ATLANTA – The Center for Teaching Churches at Mercer’s James and Carolyn McAfee School of Theology will hold its Inaugural Convocation April 12 on the University’s Atlanta Campus. Dr. Fred Craddock, nationally renowned preacher and emeritus professor at Candler School of Theology, will deliver the convocation address in Day Hall at 10:45 a.m. The convocation is the highlight of a day of events unveiling the Center.
The event serves to inaugurate the McAfee Center for Teaching Churches, which has been in development since January 2010, when the School received a $1 million grant from the Lilly Endowment. The Center grant followed a Lilly-sponsored pilot program at the School that brought young ministers into churches with a full range of support to help their transition into ministry. The Center expands on that work by strengthening the preparation of graduates for the practical, professional dimensions of congregational ministry and integrates churches more effectively into the formation of ministers. The Center aims to build a new model for addressing all of these needs in a comprehensive fashion.
“We are very pleased that our work with the Center for Teaching Churches has progressed to this point,” said Dr. James N. “Dock” Hollingsworth Jr., the Center’s executive director. “The Inaugural Convocation will be a ‘launch event,’ that celebrates the Center’s mission.”
Dr. Craddock is an ordained minister of the Christian Church (Disciples of Christ) and has served pastorates in Tennessee and Oklahoma. He has written a number of books, including The Pre-Existence of Christ (1968), As One Without Authority (1971, rev.1974 and 1979), Overhearing the Gospel (1978), The Gospels (1981), commentaries on John (1982) and Philippians (1984), Preaching (1985), and a commentary on Luke (1990) and has contributed articles in a number of scholarly journals.
“Dr. Craddock will give us great inspiration for the day and, as we celebrate with the churches that are participating in the work of the Center, we will be looking to encourage other churches to be engaged with us,” said Dr. Ron Grizzle, the Center’s director. “Of course, our deepest hope is to see our new ministers as they transition into the churches of Georgia and the Southeast become exceptionally effective in ministry.”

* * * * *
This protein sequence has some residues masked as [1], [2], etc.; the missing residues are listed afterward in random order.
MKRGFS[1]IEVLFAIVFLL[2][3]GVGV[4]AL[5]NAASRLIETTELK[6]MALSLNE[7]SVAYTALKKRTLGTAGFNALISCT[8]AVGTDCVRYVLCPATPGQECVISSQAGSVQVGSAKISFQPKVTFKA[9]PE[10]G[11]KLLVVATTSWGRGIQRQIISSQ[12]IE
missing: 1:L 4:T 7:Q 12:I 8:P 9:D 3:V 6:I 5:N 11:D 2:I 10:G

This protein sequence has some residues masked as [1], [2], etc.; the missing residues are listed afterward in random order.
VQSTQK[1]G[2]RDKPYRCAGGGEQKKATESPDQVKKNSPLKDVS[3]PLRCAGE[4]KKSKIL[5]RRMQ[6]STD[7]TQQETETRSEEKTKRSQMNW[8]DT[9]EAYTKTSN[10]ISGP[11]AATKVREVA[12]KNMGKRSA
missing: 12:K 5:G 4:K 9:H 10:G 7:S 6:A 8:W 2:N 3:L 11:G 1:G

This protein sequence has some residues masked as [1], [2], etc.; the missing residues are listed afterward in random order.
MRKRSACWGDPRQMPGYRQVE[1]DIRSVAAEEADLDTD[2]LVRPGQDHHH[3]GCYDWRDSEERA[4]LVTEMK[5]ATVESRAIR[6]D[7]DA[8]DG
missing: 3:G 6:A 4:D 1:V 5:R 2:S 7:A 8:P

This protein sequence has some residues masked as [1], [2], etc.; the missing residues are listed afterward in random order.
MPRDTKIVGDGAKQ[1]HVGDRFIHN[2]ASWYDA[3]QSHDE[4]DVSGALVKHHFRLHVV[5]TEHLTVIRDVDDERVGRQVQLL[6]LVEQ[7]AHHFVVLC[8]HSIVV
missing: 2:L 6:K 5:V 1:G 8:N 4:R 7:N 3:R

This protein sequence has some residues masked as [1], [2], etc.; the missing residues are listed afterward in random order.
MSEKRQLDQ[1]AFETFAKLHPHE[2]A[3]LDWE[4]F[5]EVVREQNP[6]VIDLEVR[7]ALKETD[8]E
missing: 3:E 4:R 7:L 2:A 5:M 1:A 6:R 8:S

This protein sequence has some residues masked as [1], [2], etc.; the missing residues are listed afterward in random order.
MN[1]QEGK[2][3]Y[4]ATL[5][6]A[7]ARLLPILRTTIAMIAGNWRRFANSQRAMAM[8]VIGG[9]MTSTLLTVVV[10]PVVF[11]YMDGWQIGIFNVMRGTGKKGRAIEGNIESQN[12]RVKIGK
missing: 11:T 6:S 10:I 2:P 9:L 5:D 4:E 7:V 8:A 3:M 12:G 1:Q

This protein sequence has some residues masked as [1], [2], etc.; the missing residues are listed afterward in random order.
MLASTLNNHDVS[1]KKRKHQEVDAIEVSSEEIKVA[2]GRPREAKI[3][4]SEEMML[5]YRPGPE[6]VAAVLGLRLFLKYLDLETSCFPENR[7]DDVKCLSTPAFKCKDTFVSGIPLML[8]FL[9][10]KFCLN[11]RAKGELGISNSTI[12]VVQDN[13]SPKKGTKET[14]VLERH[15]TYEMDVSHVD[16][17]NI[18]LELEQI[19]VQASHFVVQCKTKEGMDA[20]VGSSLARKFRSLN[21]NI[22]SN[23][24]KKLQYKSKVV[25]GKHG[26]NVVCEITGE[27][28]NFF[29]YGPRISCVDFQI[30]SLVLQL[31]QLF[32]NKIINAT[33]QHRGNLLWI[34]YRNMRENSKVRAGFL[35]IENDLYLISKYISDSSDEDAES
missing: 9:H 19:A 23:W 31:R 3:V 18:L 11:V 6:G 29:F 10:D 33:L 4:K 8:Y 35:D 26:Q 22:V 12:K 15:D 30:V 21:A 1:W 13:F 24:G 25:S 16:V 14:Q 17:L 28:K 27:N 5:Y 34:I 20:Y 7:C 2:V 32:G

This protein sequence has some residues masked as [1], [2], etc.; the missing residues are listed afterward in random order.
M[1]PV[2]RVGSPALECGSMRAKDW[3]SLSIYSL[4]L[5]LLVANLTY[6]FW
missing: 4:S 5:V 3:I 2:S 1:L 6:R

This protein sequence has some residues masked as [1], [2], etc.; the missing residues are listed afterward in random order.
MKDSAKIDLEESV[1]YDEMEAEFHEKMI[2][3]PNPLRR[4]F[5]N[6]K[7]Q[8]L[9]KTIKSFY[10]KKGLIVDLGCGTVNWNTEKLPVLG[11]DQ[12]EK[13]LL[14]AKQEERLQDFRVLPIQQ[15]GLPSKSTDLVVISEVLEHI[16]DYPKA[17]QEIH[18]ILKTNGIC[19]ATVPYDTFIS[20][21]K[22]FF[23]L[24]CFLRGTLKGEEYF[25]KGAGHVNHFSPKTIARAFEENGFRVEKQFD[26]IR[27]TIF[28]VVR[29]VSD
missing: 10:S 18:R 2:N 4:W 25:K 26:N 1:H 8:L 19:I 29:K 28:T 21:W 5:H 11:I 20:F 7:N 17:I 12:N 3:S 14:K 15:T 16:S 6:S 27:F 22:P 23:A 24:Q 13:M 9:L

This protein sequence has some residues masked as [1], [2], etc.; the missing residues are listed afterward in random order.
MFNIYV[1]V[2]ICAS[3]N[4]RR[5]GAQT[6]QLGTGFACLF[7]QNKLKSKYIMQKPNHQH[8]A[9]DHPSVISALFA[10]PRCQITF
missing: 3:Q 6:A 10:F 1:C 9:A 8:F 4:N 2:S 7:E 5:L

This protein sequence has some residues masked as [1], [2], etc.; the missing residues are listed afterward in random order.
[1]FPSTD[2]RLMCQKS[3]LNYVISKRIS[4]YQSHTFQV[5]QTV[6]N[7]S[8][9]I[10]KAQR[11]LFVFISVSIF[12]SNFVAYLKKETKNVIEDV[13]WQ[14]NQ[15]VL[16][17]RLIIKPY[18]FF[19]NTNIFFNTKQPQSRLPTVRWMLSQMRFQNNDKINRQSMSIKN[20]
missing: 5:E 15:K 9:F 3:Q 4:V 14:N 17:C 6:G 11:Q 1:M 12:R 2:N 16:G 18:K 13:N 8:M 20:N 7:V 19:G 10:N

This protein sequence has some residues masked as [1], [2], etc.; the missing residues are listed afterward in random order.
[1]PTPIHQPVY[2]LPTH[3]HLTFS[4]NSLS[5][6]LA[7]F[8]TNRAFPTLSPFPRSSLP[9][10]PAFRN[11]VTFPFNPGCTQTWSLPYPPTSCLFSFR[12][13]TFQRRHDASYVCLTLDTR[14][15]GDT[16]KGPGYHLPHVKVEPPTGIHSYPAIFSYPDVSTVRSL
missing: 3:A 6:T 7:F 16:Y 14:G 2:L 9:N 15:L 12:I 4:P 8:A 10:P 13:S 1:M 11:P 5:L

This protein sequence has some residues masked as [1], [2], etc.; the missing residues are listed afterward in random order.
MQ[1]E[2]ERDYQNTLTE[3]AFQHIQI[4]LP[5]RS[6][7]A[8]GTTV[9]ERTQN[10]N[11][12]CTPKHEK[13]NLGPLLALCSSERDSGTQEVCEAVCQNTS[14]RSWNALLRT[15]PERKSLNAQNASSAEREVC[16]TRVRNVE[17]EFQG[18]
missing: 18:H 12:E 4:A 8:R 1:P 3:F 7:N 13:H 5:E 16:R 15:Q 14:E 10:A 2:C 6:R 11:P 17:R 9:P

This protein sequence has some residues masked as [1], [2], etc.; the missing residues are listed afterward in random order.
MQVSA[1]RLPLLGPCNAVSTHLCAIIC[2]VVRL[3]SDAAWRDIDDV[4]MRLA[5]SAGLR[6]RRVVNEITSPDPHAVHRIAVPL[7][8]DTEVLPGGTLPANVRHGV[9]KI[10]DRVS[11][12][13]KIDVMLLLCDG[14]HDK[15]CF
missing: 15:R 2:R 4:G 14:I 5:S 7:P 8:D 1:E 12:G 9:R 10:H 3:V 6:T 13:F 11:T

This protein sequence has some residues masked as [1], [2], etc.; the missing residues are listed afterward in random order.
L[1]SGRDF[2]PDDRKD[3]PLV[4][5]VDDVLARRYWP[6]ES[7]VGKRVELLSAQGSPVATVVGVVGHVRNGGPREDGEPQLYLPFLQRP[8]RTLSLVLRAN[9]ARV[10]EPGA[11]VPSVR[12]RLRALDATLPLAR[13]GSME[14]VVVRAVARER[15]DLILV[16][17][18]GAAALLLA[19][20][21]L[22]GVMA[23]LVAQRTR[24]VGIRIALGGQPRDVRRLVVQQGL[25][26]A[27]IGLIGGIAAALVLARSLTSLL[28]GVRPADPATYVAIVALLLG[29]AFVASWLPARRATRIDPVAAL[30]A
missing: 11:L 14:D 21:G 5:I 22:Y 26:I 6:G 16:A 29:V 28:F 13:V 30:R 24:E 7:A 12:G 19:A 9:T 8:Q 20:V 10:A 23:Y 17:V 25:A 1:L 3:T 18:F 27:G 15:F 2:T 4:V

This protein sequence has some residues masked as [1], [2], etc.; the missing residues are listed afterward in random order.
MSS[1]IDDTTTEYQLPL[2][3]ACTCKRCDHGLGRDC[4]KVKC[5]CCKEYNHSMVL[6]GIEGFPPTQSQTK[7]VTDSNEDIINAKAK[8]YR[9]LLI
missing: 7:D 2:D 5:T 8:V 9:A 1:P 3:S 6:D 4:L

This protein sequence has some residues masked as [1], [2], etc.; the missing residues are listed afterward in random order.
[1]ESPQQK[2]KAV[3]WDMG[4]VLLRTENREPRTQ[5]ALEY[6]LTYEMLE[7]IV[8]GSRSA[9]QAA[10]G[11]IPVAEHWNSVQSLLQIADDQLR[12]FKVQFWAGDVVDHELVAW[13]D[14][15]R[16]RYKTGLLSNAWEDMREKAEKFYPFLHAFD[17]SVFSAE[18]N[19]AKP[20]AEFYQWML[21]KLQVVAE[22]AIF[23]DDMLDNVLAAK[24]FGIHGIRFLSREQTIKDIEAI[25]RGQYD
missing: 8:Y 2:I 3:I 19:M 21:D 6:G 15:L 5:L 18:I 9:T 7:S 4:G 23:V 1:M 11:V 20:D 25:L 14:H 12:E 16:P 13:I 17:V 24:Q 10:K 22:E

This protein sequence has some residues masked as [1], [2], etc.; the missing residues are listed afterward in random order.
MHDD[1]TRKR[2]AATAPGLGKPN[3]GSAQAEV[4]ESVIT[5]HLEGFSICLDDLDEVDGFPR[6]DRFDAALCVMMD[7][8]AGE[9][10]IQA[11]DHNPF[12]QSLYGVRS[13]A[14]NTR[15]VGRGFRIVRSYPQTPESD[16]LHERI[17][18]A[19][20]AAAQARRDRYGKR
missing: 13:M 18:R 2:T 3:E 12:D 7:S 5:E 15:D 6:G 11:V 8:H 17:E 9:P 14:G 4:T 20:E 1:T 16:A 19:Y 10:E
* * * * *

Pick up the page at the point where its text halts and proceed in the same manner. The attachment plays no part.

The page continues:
As part of the event, there will be a luncheon in the Trustees Dining Room for churches around the state and the Southeast who are partners with the Center. The School will also make a special presentation to the churches that have previously had a resident minister in the program and to churches that are aligning with the work of the Center.
Throughout the day, the School will have other partners engaged with classes at the School, including:
• Dr. Johnny Pierce, executive editor of Baptists Today
• Dr. Bill Wilson, president of the Center for Congregational Health in Winston-Salem, N.C.
• Dr. Allen Walworth, president and principal of Generis
• Dr. Z. Allen Abbott, senior benefits consultant, Ministers and Missionaries Benefit
• Board in Atlanta
• Dr. John Adams, of the Pastoral Institute in Columbus
• Dr. Terry Hamrick, of the Cooperative Baptist Fellowship
• The Rev. Frank Broome, Cooperative Baptist Fellowship of Georgia
• The Rev. Laura Wheeler, Cooperative Baptist Fellowship of Georgia
About Lilly Endowment Inc.
Lilly Endowment Inc. is an Indianapolis-based, private philanthropic foundation created in 1937 by three members of the Lilly family through gifts of stock in their pharmaceutical business, Eli Lilly and Company. The Endowment is, however, a separate entity from the company, with a distinct governing board, staff and location. It is devoted to the causes of religion, education and community development. The Endowment supports a wide variety of efforts to enhance the quality of ministry in American congregations and parishes. Funding is provided also to help identify, recruit, call and nurture into Christian ministry a new generation of talented pastors. The Endowment also funds projects designed to promote informed dialogue about religion in American life, generate new knowledge, communicate fresh insights, and renew and sustain vital institutions of American Christianity
About the James and Carolyn McAfee School of Theology
The McAfee School of Theology was established in 1996. Located in Atlanta on Mercer’s Cecil B. Day Graduate and Professional Campus, the School of Theology offers programs leading to the degrees Master of Arts in Christian Ministry, Master of Divinity, and Doctor of Ministry. The School of Theology also offers several joint programs: an M.Div.-Master of Business Administration, an M.Div.-Master of Science in Counseling and an M.Div.-Master of Arts in Church Music through the Townsend-McAfee Institute for Graduate Church Music Studies, a collaborative program between the School of Theology and the Townsend School of Music in Macon. For more information, visit theology.mercer.edu.
About Mercer University
Founded in 1833, Mercer University is a dynamic and comprehensive center of undergraduate, graduate and professional education. The University enrolls more than 8,000 students in 11 schools and colleges – liberal arts, law, pharmacy, medicine, business, engineering, education, theology, music, nursing and continuing and professional studies – on major campuses in Macon, Atlanta and Savannah and at three regional academic centers across the state. Mercer is affiliated with two teaching hospitals — Memorial University Medical Center in Savannah and the Medical Center of Central Georgia in Macon, and has educational partnerships with Warner Robins Air Logistics Center in Warner Robins and Piedmont Healthcare in Atlanta. The University operates an academic press and a performing arts center in Macon and an engineering research center in Warner Robins. Mercer is the only private university in Georgia to field an NCAA Division I athletic program. For more information, visit www.mercer.edu.